This is not a social media post. Nor a marketing post. Not branding. Not design either.
I recently stopped what I was doing to take a few minutes to watch a video on YouTube. It was the lead-in that got me really. I’ve seen Scott Stratten speak twice and hung out with him a few times, but it was the “most emotional talk I’ve given” excerpt that made me click. I’ll embed the 15 minute video below and highly recommend that you take the time to watch it.
Are our priorities out of whack?
Define success. Define the inputs you think are required for success. Did you only picture business meetings, presentations, rockstar ideas or did you think of loved ones? Spouses, children, family members, friends. These days we measure everything. As you read this, I can tell you where you came from, what browser you are using. how many other folks use that browser, how long you read this, what you clicked next and so on. Are we measuring the right things?
I consider myself to be ambitious. Ambition is sexy. Driving to be great at anything is a quality that I highly admire and find myself gravitating towards others that feel the same. As I was chugging through the NC State MBA program (I wanted a better job), we had a very successful Founder and CEO visit our campus. I will never forget what he said:
Success takes time. Success takes hard work. Being a business leader requires you to put 99% of your focus on your work and the rest on your family. There will be late nights. There will be missed experiences. But to be a global business leader, you have to put in the time, put work first and be great at what you do.
I was young. I was impressionable. But I immediately said to myself “are you kidding?” If that is success… I’ll settle with mediocrity (which I despise). I’m not saying that I don’t work late some nights… I do. But my first priority is not my work. My work is not my life. That does not hinder me from being successful. I’ll only work somewhere that shares the same values and priorities.
Scott’s talk sparked a lot of those memories for me. We’re so hung up on being a big deal to whatever segment we’re in and trying to measure our influence that we may be missing the point.
25 years ago today, I was diagnosed with leukemia.
This is not a sob story and I don’t want sympathy… it is just funny how things are always timed like that (Scott’s video posted yesterday). I was a kid. I had no clue what leukemia was and didn’t know how to act.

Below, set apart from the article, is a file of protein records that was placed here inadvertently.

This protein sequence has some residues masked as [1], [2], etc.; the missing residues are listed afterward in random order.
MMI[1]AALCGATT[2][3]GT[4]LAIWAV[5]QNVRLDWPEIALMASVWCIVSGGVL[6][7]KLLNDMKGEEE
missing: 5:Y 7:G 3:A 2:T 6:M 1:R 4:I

My parents were devastated when the doctor at Duke gave us the news and a less than three year old boy looked at them and said “Don’t worry. Everything is going to be alright.” In retrospect, maybe I liked a challenge. Maybe I was destined to be a comforter like most folks in my family. Maybe I had no clue what I was even saying. Regardless, that was a quarter of a century ago.
I never lost my hair and although it did stunt my growth, I’m still 6’4″ tall. I’ve been in remission for almost 23 years and while it was nothing out of the ordinary for me… I’m guessing it had a rather large impact on the people that love me.
“Keep going until we stop.”
Wanting to provide for your family or make others proud does not trump the fact that they want you. Take the time to be the husband, wife, brother, sister, son, daughter, father, mother or friend you can be and measure that influence.
Is there a @Klout for personal relationships?
We work. We blog. We tweet. We network. We share. We comment. We try the best we can to be the best we can. We try to make an impact to move up to the next rung on the ladder. We strive for leadership. At times we even crave acknowledgement. But how important are any of these things once we get home? Thanks Scott for a good kick in the tail that I needed this week.
Invest 15 minutes and watch this video then go give someone a hug. That is all.